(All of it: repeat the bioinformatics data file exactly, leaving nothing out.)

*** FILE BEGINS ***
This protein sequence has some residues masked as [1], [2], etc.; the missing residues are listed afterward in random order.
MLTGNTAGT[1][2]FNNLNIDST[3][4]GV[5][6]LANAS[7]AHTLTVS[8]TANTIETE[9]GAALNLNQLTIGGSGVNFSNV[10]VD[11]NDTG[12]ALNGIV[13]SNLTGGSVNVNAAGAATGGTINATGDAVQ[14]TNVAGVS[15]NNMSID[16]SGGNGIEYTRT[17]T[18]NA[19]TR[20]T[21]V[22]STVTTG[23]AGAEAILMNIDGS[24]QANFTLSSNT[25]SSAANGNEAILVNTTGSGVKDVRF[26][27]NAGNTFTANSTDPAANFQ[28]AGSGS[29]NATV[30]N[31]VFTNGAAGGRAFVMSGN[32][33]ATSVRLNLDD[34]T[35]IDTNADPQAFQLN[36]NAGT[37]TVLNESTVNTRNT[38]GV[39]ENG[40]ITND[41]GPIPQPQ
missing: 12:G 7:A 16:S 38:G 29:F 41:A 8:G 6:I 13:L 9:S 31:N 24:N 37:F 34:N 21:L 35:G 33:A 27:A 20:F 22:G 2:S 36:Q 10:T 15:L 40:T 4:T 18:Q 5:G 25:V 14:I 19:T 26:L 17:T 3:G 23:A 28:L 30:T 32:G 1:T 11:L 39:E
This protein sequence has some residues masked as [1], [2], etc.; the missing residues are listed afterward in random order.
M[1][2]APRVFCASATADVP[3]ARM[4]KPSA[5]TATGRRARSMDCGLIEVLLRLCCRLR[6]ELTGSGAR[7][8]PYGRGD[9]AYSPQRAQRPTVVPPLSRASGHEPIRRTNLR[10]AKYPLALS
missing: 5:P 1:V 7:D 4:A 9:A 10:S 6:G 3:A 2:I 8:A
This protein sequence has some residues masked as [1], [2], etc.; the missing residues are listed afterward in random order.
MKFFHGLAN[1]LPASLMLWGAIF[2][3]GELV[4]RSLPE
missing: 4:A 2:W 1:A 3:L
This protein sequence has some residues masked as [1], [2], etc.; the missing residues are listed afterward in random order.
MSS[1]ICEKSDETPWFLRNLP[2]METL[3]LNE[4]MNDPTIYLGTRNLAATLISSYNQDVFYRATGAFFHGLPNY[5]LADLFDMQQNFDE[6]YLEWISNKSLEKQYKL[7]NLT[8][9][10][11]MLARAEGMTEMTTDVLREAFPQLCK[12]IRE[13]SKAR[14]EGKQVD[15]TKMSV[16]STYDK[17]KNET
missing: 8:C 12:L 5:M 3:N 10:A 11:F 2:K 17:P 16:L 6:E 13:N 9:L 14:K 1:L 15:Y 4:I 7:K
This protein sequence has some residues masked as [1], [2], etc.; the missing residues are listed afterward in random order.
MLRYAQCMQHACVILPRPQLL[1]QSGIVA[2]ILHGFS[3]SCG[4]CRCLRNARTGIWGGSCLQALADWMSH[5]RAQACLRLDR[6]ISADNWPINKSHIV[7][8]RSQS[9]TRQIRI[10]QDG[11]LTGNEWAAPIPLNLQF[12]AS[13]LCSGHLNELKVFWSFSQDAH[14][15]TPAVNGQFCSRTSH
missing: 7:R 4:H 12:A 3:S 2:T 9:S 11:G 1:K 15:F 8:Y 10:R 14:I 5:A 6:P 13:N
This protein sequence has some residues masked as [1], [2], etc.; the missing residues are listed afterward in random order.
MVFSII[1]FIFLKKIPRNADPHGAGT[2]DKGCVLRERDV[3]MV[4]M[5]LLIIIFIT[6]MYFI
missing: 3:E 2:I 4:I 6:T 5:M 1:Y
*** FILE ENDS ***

This protein sequence has some residues masked as [1], [2], etc.; the missing residues are listed afterward in random order.
MLTGNTAGT[1][2]FNNLNIDST[3][4]GV[5][6]LANAS[7]AHTLTVS[8]TANTIETE[9]GAALNLNQLTIGGSGVNFSNV[10]VD[11]NDTG[12]ALNGIV[13]SNLTGGSVNVNAAGAATGGTINATGDAVQ[14]TNVAGVS[15]NNMSID[16]SGGNGIEYTRT[17]T[18]NA[19]TR[20]T[21]V[22]STVTTG[23]AGAEAILMNIDGS[24]QANFTLSSNT[25]SSAANGNEAILVNTTGSGVKDVRF[26][27]NAGNTFTANSTDPAANFQ[28]AGSGS[29]NATV[30]N[31]VFTNGAAGGRAFVMSGN[32][33]ATSVRLNLDD[34]T[35]IDTNADPQAFQLN[36]NAGT[37]TVLNESTVNTRNT[38]GV[39]ENG[40]ITND[41]GPIPQPQ
missing: 12:G 7:A 16:S 38:G 29:F 41:A 8:G 6:I 13:L 9:S 31:N 24:N 37:F 34:N 21:L 35:G 33:A 27:A 20:F 22:G 2:S 36:Q 10:T 15:L 40:T 4:T 18:Q 5:G 25:V 14:I 19:T 26:L 17:T 3:G 23:A 28:L 30:T 32:G 1:T 11:L 39:E
This protein sequence has some residues masked as [1], [2], etc.; the missing residues are listed afterward in random order.
M[1][2]APRVFCASATADVP[3]ARM[4]KPSA[5]TATGRRARSMDCGLIEVLLRLCCRLR[6]ELTGSGAR[7][8]PYGRGD[9]AYSPQRAQRPTVVPPLSRASGHEPIRRTNLR[10]AKYPLALS
missing: 5:P 1:V 7:D 4:A 9:A 10:S 6:G 3:A 2:I 8:A
This protein sequence has some residues masked as [1], [2], etc.; the missing residues are listed afterward in random order.
MKFFHGLAN[1]LPASLMLWGAIF[2][3]GELV[4]RSLPE
missing: 4:A 2:W 1:A 3:L
This protein sequence has some residues masked as [1], [2], etc.; the missing residues are listed afterward in random order.
MSS[1]ICEKSDETPWFLRNLP[2]METL[3]LNE[4]MNDPTIYLGTRNLAATLISSYNQDVFYRATGAFFHGLPNY[5]LADLFDMQQNFDE[6]YLEWISNKSLEKQYKL[7]NLT[8][9][10][11]MLARAEGMTEMTTDVLREAFPQLCK[12]IRE[13]SKAR[14]EGKQVD[15]TKMSV[16]STYDK[17]KNET
missing: 8:C 12:L 5:M 3:N 10:A 11:F 2:K 17:P 16:L 6:E 13:N 9:L 14:K 1:L 15:Y 4:I 7:K
This protein sequence has some residues masked as [1], [2], etc.; the missing residues are listed afterward in random order.
MLRYAQCMQHACVILPRPQLL[1]QSGIVA[2]ILHGFS[3]SCG[4]CRCLRNARTGIWGGSCLQALADWMSH[5]RAQACLRLDR[6]ISADNWPINKSHIV[7][8]RSQS[9]TRQIRI[10]QDG[11]LTGNEWAAPIPLNLQF[12]AS[13]LCSGHLNELKVFWSFSQDAH[14][15]TPAVNGQFCSRTSH
missing: 7:R 4:H 12:A 3:S 2:T 9:S 11:G 1:K 15:F 8:Y 10:R 14:I 5:A 6:P 13:N
This protein sequence has some residues masked as [1], [2], etc.; the missing residues are listed afterward in random order.
MVFSII[1]FIFLKKIPRNADPHGAGT[2]DKGCVLRERDV[3]MV[4]M[5]LLIIIFIT[6]MYFI
missing: 3:E 2:I 4:I 6:T 5:M 1:Y